Celebrity diets and food fads have been around for centuries – and some of them even worked – News24

December 14, 2021 by No Comments

The word diet originates from the Greek dieta meaning to live normally. However, nowadays it mostly refers to restricting food to help weight loss rather than a way to enjoy food and health.

Throughout history diets have come and gone. Celebrity diets are popular and often bizarre, but are not a new thing. The Daniel Fast, which resembles a vegan diet, and which has its roots in the Book of Daniel, is perhaps one of the earliest examples of a diet.

In around 450BC Daniel apparently asked if his men were as strong as the Babylonians after a couple of weeks just eating vegetables. This highlights our deep cultural links to diet: for identity, spirituality and, of course, health.

Fasting diets appear throughout our cultural history, seen in Muslim, Hindu and Christian practices. These vary from not eating during daylight through to just eating a simple vegetarian diet. In the Christian calendar, for instance, historically specific days used to be designated as meat free. The data is mixed in relation to the health effects of religious fasting, as it depends on how people eat in between fasts.

Fasting may have little to no additional benefits beyond simply inducing a calorie deficit, which itself can have metabolic benefits (lower blood fats and sugars) and weight loss.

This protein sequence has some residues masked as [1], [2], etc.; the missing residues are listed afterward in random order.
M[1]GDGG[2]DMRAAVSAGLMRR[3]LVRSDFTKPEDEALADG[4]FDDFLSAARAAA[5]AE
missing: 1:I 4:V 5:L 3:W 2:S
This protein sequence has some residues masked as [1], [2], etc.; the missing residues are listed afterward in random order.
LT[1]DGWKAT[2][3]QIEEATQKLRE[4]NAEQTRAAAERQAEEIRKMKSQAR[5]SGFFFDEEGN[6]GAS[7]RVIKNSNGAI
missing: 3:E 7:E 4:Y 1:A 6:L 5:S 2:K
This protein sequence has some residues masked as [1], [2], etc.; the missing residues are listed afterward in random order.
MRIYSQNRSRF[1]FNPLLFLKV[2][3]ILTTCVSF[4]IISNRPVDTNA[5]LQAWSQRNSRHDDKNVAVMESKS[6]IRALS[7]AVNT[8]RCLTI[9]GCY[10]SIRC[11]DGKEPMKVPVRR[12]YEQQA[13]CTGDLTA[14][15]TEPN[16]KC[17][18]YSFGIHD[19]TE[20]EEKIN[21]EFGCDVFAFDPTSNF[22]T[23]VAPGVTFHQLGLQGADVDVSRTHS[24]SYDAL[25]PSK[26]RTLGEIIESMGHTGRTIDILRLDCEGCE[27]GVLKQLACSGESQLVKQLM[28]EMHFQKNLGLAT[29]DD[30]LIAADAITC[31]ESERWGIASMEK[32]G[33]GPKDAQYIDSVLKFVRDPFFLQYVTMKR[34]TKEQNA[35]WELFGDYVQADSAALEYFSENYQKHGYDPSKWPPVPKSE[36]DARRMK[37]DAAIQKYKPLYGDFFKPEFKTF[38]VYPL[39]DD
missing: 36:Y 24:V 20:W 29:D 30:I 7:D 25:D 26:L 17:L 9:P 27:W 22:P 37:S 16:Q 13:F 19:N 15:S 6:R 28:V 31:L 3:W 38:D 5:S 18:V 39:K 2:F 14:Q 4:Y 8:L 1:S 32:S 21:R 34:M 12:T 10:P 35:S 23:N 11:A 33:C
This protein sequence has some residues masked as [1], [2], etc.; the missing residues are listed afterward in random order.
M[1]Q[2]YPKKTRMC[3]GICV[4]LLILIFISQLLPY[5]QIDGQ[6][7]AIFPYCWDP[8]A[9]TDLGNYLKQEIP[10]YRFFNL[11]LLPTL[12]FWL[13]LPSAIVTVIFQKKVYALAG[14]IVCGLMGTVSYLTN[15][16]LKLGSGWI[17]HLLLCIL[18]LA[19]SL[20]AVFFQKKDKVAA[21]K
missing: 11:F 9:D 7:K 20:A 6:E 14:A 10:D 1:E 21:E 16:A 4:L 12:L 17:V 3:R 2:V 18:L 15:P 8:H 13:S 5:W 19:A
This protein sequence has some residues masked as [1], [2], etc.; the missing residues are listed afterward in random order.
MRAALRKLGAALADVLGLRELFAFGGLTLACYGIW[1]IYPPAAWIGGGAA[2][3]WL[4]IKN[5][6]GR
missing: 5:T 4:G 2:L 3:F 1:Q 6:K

Meat-free diets

Another theme from fasting is the abstinence from meat and animal products. This was seen in the rise of the vegetarian movement in northern England during the 19th century. This movement inspired food entrepreneurs, including William Kellogg (famous for cereals) and Sylvester Graham (crackers), to develop alternative products.

The principle behind these being to follow a simple and pious diet to improve the body, mind and spirit. The followers of this movement linked eating animal products to sin and poor health.

The merits of this argument are more philosophical than physiological. But in the age of climate change awareness, the argument to reduce animal produce in our diets has perhaps reemerged as one of the tools we have to save the planet.

The first diet doctor?

The 18th-century doctor George Cheyne was mocked in the press due to his weight (at one point estimated at 220kg). Many of the wealthier Georgian households would have at the time consumed a high-calorie diet, with large meals of many meats including beef sirloin and pigeon.

Cheyne developed the “vegetable and milk” diet with fewer calories. His own diet included milk, tea, coffee, bread, butter, mild cheese, fruits, nuts and tender roots including turnips and carrots. He drank no alcohol, barring an occasional small glass of cider.


Source: https://www.news24.com/health24/diet-and-nutrition/celebrity-diets-and-food-fads-have-been-around-for-centuries-and-some-of-them-even-worked-20211214-4


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